The best ever, super garlicky beans

I’ve been having a real issue with automated machines lately. Cash points are just about okay, although every time I use one my heart slightly skips a beat knowing my card will get eaten. Train and tube ticketing machines are worse as I always seem to find myself prodding and to no avail. “Can it really be possible that transport related machines have subpar sense detection?”, I muse contemplatively. Oh god, while I’m on transport – aeroplane inflight entertainment systems are particularly irritating. The amount of times I’ve tried to watch Citizen Kane and ended up re-watching Armageddon and it being entirely the fault of technology is… no times. I love Armageddon. BUT they still are crap.

However, the one piece of automated machinery that really REALLY riles me is the fudging bunt(cake)ing supermarket self service machine. They’re also a total mind fudge because I, like many of you I presume, really relish the whole scanning aspect of the system. I felt real pride when the big supermarkets decided it was time that humble folk, such as myself, could essentially work for them for free to scan my own vegetables. I liked the idea of alleviating multimillion pound corporations of their labour costs and moving towards a more impersonal, Orwellian society. I actually did because I loved the whole scanning thing. But they stripped me of that pride when I realised how unromantic the system is. There’s no room for human error. I decide I don’t want a lemon which I have already scanned, I have to wait for assistance. I pick up, just PICK UP, a lemon off the “bagging area” (how I loathe those words) and for a moment my convictions flicker – do I, don’t I want to purchase said lemon? – but I stick to my guns and put the lemon back in b******* a*** and now there’s obviously an “unexpected item” in the ******* b****** a*** and I have to wait for “ASSISTANCE”. The word bagging is so utterly disgusting that hearing it daily and having almost just written it frice is serving to further my complete fudging anger with the situation.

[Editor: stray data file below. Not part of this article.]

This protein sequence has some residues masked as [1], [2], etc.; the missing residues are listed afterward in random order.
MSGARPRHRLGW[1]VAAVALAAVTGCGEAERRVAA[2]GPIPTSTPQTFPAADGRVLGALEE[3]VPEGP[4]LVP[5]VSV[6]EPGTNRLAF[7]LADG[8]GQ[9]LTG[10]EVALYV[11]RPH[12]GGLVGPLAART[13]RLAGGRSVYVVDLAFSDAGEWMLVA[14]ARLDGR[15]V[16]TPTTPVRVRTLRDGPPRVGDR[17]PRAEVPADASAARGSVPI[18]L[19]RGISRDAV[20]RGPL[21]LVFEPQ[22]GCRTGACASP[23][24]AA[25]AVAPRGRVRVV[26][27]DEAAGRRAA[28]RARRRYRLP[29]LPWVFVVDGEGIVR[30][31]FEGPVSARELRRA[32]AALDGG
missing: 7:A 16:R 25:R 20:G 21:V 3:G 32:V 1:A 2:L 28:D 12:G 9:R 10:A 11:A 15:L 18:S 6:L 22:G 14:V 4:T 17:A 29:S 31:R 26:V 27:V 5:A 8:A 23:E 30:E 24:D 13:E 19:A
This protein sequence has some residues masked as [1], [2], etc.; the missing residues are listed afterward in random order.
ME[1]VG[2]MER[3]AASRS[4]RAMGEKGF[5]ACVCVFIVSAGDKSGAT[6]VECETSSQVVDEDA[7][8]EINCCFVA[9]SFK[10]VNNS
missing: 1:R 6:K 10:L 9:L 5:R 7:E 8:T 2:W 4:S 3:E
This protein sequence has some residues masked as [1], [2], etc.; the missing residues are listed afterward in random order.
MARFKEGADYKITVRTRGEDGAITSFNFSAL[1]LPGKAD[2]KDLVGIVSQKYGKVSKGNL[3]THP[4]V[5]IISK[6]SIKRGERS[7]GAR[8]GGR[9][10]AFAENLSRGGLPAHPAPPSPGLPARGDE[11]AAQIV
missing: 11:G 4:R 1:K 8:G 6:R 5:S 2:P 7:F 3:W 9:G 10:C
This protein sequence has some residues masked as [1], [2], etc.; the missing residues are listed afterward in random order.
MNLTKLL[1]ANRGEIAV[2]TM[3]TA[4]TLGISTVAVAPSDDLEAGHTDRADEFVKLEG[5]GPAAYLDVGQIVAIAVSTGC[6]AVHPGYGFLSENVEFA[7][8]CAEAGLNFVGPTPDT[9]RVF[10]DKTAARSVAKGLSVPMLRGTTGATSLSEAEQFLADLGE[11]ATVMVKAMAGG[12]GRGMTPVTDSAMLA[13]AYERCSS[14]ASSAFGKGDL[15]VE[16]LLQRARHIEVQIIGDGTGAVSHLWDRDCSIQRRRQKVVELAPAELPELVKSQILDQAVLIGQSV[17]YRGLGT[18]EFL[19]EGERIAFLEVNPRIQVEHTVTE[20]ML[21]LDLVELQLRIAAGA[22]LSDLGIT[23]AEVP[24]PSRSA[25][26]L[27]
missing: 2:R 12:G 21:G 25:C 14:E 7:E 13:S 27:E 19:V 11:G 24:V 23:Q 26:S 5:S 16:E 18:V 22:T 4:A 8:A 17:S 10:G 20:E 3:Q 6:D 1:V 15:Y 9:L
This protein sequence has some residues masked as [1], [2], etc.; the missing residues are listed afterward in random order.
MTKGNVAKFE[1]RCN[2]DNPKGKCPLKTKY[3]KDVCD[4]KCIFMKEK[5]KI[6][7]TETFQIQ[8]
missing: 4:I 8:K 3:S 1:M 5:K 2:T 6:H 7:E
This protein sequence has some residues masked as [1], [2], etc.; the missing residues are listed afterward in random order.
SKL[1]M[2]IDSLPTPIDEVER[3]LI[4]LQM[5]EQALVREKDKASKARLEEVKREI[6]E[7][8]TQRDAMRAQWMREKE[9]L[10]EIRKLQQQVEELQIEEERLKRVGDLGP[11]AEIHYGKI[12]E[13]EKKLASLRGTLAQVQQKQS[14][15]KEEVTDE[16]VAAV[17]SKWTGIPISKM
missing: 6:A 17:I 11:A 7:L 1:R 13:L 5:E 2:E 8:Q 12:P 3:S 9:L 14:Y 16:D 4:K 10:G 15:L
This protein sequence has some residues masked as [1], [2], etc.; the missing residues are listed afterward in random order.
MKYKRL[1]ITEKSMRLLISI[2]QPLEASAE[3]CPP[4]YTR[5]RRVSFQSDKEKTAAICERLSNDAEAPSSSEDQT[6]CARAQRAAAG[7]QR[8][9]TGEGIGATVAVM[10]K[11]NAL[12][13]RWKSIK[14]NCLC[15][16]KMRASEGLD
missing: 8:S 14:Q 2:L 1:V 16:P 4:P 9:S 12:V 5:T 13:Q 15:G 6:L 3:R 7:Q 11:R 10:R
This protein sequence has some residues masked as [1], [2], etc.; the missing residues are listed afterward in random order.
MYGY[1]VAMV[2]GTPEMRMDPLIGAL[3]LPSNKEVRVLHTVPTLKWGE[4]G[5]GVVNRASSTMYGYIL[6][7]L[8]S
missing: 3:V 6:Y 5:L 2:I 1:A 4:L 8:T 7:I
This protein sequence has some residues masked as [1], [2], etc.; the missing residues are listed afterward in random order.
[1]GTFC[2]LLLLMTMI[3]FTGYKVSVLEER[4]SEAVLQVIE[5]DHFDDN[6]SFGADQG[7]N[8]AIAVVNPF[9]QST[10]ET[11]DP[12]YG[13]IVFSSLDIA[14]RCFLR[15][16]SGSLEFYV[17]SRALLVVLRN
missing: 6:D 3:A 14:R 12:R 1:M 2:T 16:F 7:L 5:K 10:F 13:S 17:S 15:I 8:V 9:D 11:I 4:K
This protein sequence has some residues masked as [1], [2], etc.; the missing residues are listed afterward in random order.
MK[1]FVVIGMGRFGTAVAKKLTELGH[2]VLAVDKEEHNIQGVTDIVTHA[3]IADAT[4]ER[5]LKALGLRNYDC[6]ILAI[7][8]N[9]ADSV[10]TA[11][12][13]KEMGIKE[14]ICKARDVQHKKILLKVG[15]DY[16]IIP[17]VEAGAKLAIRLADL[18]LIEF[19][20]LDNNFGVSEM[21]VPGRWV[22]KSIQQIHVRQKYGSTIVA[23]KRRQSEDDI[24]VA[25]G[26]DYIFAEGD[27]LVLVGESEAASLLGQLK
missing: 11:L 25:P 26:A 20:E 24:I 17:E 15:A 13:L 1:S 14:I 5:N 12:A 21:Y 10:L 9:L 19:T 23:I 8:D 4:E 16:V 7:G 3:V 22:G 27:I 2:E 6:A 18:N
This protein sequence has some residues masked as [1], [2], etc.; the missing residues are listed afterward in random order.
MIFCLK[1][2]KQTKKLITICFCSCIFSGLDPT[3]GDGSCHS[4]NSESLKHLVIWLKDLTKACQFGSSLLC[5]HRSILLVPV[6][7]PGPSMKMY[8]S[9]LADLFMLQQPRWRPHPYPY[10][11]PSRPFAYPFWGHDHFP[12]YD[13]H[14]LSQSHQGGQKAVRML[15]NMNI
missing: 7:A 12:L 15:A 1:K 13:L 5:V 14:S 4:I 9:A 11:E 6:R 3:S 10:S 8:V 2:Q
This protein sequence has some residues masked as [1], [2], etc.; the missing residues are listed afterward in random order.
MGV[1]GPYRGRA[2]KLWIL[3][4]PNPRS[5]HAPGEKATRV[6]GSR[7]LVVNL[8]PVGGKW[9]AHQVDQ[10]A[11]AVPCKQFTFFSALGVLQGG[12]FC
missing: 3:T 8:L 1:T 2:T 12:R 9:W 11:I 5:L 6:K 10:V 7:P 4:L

It all came to a head the other day when it was a bit like life was just really trying to get me. Not only did I have to queue for an unreasonably long time to scan my own food, the first item I scanned made me “please wait for assistance”. So I waved as cheerfully as I could to the man who was paid to scan and stock things and he said, “wait one minute, there’s no one here.” Well, actually there was someone “here”. You. Man behind the counter, you. But while the inaccuracy of his words did irk me, I waited understanding that he didn’t want to leave the counter unattended and my assistance should probably come from someone else. But as I waited, I saw tens maybe hundreds, probably thousands of people successfully check out their shopping. This pissed me off for two reasons. Firstly,  I had clearly been waiting for days for this so called “assistance”. Secondly, how on earth could millions of people successfully check out their items?! Why did they not need assistance?! Am I particularly bad with automated machines?! I started to feel a little embarrassed but it was okay because the anger soon returned. The-man-behind-the-counter eventually realised I had now been waiting for decades and decided that he was capable of plugging in his magic code.

I found this infuriating.